In this 11-minute interview we ask Kevin Rose, founder of digg and WeFollow five questions about web entrepreneurship. In case you don’t have time to watch the interview, we’ve summarized Kevin’s answers below.
Feel free to share your answers to these questions in the comments below. We’d love to hear your perspective.
What advice can you give new web entrepreneurs?
- A great way to gain traction and get coverage for a new web app is approach a well known person and offer them something valuable in return for trying out your service.Example: Tumblr asked Gary Vaynerchuk if he would use their service if they gave him a spot on their home page.
- Have your 30-second pitch perfected so when you get a chance to meet an influential blogger or member of the press, you can communicate the purpose of your app succinctly.
- Attend conferences and throw little parties around the conference. Do it on the cheap and just get people mentioning your app like: “Hey, I’m heading to the YourAmazingApp party. Are you going?” This is much easier because of Twitter as news of small ‘lighting-parties’ can spread quickly.
You’ve managed to raise your profile in the industry. How did you do this?
At digg we didn’t focus on getting press coverage. We just focussed on making an amazing product and believing people would talk about it if it was truly great.
When we started getting press enquiries, we focused on telling a bigger ‘human-interest’ story to the publications, which were much more likely to get front-page coverage, instead of a simple mention in a small column.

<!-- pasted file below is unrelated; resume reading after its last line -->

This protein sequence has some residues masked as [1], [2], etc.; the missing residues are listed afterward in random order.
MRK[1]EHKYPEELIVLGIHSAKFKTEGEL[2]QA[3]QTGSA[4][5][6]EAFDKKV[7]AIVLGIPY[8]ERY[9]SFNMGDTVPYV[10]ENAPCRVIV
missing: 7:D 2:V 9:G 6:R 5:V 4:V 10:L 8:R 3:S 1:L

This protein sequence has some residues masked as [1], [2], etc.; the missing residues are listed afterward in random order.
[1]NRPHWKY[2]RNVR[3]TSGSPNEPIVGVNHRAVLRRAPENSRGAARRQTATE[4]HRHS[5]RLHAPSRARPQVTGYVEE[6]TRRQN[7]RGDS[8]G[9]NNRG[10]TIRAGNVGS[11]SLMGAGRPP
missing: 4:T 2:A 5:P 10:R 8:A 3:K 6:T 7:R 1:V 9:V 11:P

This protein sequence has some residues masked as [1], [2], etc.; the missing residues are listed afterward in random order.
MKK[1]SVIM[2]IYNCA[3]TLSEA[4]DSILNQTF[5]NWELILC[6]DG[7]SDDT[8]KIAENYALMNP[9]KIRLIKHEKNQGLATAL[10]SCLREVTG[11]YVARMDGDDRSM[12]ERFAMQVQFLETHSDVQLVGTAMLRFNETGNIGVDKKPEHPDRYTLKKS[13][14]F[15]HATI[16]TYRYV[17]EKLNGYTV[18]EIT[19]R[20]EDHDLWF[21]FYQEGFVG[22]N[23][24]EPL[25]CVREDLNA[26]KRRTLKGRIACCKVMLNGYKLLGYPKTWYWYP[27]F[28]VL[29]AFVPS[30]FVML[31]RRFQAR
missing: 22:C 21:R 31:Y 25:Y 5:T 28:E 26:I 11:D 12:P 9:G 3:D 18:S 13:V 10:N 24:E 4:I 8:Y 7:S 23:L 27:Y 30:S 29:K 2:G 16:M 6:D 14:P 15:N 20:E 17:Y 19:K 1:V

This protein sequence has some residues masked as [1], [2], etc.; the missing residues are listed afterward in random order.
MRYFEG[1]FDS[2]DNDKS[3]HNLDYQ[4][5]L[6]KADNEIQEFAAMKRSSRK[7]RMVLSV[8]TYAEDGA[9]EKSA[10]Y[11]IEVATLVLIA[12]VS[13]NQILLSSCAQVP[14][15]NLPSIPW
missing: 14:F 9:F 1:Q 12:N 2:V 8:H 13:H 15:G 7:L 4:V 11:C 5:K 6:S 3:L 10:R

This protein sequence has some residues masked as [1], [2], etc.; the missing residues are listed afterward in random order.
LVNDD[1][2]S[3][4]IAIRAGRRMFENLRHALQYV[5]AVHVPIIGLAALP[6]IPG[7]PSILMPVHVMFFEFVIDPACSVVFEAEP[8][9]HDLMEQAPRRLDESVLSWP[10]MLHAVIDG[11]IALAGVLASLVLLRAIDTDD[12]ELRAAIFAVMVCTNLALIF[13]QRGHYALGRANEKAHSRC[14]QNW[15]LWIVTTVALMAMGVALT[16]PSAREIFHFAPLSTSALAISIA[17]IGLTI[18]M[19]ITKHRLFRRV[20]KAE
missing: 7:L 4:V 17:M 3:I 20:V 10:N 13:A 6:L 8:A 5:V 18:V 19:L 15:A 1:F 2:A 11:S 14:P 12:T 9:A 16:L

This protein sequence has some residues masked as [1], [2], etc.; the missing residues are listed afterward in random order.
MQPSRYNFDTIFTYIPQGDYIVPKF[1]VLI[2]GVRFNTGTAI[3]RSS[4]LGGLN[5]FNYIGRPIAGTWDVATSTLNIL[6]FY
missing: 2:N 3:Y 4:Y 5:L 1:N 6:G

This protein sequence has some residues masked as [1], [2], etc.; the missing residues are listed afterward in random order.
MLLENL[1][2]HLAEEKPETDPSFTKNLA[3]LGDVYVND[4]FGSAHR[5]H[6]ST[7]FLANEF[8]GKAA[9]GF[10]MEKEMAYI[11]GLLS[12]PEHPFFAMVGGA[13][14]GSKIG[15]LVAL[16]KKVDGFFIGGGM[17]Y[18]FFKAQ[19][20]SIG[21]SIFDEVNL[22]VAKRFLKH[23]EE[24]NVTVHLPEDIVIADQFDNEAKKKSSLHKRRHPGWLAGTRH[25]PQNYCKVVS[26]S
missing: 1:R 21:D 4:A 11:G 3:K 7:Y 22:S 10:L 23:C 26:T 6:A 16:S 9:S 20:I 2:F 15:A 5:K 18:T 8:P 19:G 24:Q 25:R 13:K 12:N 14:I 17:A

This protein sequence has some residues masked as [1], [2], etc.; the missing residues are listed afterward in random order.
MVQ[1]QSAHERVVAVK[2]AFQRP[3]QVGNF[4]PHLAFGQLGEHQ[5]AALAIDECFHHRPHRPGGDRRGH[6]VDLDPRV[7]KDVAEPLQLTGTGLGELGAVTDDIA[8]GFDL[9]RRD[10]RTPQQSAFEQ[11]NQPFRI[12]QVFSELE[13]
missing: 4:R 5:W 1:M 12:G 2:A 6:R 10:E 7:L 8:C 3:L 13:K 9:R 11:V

The lesson is this: figure out what makes your app interesting as a news story.
Should start-ups create a videocast like you’ve done with diggnation?
Absolutely. Every company needs a spokesperson who is willing to be the public face of the company and participate in the community.
As the diggnation podcast started to grow, digg fans began to make it their goal to get a story mentioned in the podcast. This increased the prestige of the site and also fan loyalty.
How do you balance marketing with working on the product?
That’s an interesting question. Earlier today I was running off to another interview and Daniel Burka (the lead designer at digg) showed me a couple designs as I was walking out of the door. I didn’t have time to properly sit down to discuss them and Daniel said “Kevin, can we please just get you in the office a bit more to discuss these kind of things?”
It’s a tough problem and I still battle with it at digg. I’m not sure I’ve gotten the balance 100% right yet.
What do you want to be remembered for when you die?
I want to be remembered for being a part of the web revolution that really changed the way that humans consume media and news.
I’m also hoping to launch my own tea range and be known as a connoisseur
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Photo Credit: flickr.com/photos/thomashawk